Thursday, September 13, 2007

Petraeus Report

  • Gen. Petraeus reports to Congress, by Bill Roggio. The Long War Journal Sept. 10, 2007:
    Gen. David Petraeus, the commander of Multinational Forces Iraq, has released the much anticipated report to Congress. . . . Petraeus stated the military aspect of the surge has succeeded in reducing violence and has "generated momentum," the Iraqi Security Forces are growing while taking on a greater role in securing the country, and political progress at the local level will allow US forces to draw down the surge brigades. He predicted the force levels can be drawn down from 20 to 15 combat brigades starting in December and ending by July 2008, given that progress in the security situation continues. Ultimately, Petraeus advised against drawing down forces to conduct a strictly counterinsurgency and support role.

    Petraeus also focused a significant amount of time to Iran's involvement with the Special Groups and the rogue Mahdi Army. The threat of Iran's involvement was not fully understood until just this year. "None of us earlier this year appreciated the extent of Iranian involvement in Iraq, something about which we and Iraq’s leaders all now have greater concern," said Petraeus.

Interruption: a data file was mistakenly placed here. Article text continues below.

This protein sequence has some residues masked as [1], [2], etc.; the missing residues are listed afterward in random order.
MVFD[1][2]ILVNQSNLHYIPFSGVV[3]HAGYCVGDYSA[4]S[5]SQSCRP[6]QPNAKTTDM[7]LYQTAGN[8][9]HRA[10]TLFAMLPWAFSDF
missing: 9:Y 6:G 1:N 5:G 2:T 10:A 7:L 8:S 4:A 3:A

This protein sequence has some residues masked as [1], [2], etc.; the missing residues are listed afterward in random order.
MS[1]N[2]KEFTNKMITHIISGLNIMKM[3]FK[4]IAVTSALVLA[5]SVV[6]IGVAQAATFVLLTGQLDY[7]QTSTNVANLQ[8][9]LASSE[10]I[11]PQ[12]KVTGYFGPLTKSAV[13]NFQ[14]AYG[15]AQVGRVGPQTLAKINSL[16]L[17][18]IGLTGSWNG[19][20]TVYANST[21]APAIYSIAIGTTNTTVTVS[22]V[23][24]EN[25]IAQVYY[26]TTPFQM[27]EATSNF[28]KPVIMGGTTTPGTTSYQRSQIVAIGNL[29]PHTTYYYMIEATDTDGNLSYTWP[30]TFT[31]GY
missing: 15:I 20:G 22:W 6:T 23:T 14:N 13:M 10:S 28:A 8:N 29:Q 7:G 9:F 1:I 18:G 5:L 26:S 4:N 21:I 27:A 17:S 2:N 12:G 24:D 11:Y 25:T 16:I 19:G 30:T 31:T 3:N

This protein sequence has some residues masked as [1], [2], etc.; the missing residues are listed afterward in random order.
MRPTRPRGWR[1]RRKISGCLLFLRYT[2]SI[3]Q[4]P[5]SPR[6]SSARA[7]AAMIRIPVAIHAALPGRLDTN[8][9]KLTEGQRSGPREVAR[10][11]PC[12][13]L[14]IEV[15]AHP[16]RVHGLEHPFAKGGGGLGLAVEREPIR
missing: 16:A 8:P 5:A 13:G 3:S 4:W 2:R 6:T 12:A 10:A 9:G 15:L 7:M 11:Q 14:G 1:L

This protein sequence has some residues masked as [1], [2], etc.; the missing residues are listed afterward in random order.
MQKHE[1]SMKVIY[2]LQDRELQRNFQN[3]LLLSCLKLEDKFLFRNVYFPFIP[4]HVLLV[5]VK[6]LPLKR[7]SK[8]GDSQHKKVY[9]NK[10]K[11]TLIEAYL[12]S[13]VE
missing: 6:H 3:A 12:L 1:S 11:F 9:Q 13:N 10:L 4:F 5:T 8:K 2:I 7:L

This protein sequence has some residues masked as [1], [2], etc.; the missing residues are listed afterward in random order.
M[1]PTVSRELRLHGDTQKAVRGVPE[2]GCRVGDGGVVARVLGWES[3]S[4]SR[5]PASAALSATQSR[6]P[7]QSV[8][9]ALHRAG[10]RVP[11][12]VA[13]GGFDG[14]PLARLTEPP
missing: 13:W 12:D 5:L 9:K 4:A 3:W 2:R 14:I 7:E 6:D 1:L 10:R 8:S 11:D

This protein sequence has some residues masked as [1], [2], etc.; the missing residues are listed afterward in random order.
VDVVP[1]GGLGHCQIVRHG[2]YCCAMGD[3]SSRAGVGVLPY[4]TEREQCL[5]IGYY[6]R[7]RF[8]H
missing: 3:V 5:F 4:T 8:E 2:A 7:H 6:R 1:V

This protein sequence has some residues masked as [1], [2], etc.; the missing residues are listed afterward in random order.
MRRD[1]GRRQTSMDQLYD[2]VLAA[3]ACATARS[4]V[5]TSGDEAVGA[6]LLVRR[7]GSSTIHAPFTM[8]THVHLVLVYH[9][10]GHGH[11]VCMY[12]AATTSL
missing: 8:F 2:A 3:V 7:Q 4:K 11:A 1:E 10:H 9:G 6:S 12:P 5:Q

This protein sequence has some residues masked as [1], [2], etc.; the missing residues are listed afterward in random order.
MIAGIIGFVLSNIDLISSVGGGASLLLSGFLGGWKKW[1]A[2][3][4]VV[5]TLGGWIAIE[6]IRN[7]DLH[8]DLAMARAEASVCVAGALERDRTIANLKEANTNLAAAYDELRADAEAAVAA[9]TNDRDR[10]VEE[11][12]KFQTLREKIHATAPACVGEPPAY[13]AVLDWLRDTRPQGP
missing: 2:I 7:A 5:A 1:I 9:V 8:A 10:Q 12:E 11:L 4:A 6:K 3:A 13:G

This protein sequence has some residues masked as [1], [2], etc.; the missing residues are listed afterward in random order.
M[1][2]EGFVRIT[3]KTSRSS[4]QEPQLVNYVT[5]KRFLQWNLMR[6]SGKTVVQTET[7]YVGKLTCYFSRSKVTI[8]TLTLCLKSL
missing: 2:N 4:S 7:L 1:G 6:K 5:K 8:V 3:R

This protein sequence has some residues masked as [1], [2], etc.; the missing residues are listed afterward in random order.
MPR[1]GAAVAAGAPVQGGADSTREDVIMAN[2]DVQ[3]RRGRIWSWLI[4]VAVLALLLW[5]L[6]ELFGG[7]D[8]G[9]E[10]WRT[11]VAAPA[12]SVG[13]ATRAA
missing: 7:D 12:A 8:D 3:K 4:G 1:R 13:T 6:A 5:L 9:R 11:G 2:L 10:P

• Listening to Petraeus: The president had the courage to change course on Iraq. Does Congress?, by John McCain and Joe Leiberman. Wall Street Journal Sept. 10, 2007.

  • Trashing Petraeus: and the new standards of Democratic debate Wall Street Journal September 11, 2007:
    Important as was yesterday's appearance before Congress by General David Petraeus, the events leading up to his testimony may have been more significant. Members of the Democratic leadership and their supporters have now normalized the practice of accusing their opponents of lying. If other members of the Democratic Party don't move quickly to repudiate this turn, the ability of the U.S. political system to function will be impaired in a way no one would wish for.
  • Petraeus’s Success, by Charles Krauthammer. National Review Sept. 14, 2007.